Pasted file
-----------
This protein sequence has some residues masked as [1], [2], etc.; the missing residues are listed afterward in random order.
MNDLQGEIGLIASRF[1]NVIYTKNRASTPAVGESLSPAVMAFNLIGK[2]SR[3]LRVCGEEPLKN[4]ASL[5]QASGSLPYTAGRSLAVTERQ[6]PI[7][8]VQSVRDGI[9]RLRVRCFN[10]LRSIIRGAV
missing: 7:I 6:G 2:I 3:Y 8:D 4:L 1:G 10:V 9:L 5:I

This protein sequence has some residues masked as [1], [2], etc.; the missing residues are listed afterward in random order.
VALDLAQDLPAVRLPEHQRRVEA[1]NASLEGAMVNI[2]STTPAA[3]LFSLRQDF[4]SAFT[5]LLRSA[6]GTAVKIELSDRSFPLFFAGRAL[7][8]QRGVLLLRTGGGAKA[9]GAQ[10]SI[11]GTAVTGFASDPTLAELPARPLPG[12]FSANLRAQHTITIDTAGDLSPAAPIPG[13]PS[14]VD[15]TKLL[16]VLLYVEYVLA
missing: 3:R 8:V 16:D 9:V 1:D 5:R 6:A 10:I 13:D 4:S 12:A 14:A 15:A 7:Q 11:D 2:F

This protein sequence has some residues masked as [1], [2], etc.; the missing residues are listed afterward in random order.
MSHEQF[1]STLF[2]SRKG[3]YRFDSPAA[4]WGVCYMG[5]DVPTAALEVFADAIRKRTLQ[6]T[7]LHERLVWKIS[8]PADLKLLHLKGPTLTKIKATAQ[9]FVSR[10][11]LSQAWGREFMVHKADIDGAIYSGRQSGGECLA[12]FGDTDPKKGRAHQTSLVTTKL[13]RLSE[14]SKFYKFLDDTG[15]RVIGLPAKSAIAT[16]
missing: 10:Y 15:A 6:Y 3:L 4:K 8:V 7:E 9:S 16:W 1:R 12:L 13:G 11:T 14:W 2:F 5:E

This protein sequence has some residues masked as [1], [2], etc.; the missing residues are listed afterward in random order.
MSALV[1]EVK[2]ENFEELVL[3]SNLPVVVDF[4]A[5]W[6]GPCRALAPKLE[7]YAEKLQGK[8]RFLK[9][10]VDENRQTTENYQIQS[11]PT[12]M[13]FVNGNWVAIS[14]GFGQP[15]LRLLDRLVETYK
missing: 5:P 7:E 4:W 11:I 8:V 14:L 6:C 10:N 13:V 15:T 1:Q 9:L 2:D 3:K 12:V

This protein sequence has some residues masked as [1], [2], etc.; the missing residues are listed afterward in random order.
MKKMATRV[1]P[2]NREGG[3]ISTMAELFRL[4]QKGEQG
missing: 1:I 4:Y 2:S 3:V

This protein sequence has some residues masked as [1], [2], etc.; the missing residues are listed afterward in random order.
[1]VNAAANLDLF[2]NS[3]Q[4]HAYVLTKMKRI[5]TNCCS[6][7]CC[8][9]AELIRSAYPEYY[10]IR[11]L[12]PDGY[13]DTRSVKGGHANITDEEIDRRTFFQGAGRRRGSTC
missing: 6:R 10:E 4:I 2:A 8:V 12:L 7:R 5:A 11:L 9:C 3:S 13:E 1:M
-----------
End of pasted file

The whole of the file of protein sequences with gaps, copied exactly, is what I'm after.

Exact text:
This protein sequence has some residues masked as [1], [2], etc.; the missing residues are listed afterward in random order.
MNDLQGEIGLIASRF[1]NVIYTKNRASTPAVGESLSPAVMAFNLIGK[2]SR[3]LRVCGEEPLKN[4]ASL[5]QASGSLPYTAGRSLAVTERQ[6]PI[7][8]VQSVRDGI[9]RLRVRCFN[10]LRSIIRGAV
missing: 7:I 6:G 2:I 3:Y 8:D 4:L 1:G 10:V 9:L 5:I

This protein sequence has some residues masked as [1], [2], etc.; the missing residues are listed afterward in random order.
VALDLAQDLPAVRLPEHQRRVEA[1]NASLEGAMVNI[2]STTPAA[3]LFSLRQDF[4]SAFT[5]LLRSA[6]GTAVKIELSDRSFPLFFAGRAL[7][8]QRGVLLLRTGGGAKA[9]GAQ[10]SI[11]GTAVTGFASDPTLAELPARPLPG[12]FSANLRAQHTITIDTAGDLSPAAPIPG[13]PS[14]VD[15]TKLL[16]VLLYVEYVLA
missing: 3:R 8:V 16:D 9:V 1:D 5:R 6:A 10:I 13:D 4:S 12:A 14:A 15:A 7:Q 11:D 2:F

This protein sequence has some residues masked as [1], [2], etc.; the missing residues are listed afterward in random order.
MSHEQF[1]STLF[2]SRKG[3]YRFDSPAA[4]WGVCYMG[5]DVPTAALEVFADAIRKRTLQ[6]T[7]LHERLVWKIS[8]PADLKLLHLKGPTLTKIKATAQ[9]FVSR[10][11]LSQAWGREFMVHKADIDGAIYSGRQSGGECLA[12]FGDTDPKKGRAHQTSLVTTKL[13]RLSE[14]SKFYKFLDDTG[15]RVIGLPAKSAIAT[16]
missing: 10:Y 15:A 6:Y 3:L 4:K 8:V 7:E 9:S 16:W 1:R 12:L 13:G 11:T 14:W 2:F 5:E

This protein sequence has some residues masked as [1], [2], etc.; the missing residues are listed afterward in random order.
MSALV[1]EVK[2]ENFEELVL[3]SNLPVVVDF[4]A[5]W[6]GPCRALAPKLE[7]YAEKLQGK[8]RFLK[9][10]VDENRQTTENYQIQS[11]PT[12]M[13]FVNGNWVAIS[14]GFGQP[15]LRLLDRLVETYK
missing: 5:P 7:E 4:W 11:I 8:V 14:L 6:C 10:N 13:V 15:T 1:Q 9:L 2:D 3:K 12:V

This protein sequence has some residues masked as [1], [2], etc.; the missing residues are listed afterward in random order.
MKKMATRV[1]P[2]NREGG[3]ISTMAELFRL[4]QKGEQG
missing: 1:I 4:Y 2:S 3:V

This protein sequence has some residues masked as [1], [2], etc.; the missing residues are listed afterward in random order.
[1]VNAAANLDLF[2]NS[3]Q[4]HAYVLTKMKRI[5]TNCCS[6][7]CC[8][9]AELIRSAYPEYY[10]IR[11]L[12]PDGY[13]DTRSVKGGHANITDEEIDRRTFFQGAGRRRGSTC
missing: 6:R 10:E 4:I 2:A 8:V 12:L 7:R 5:A 11:L 9:C 3:S 13:E 1:M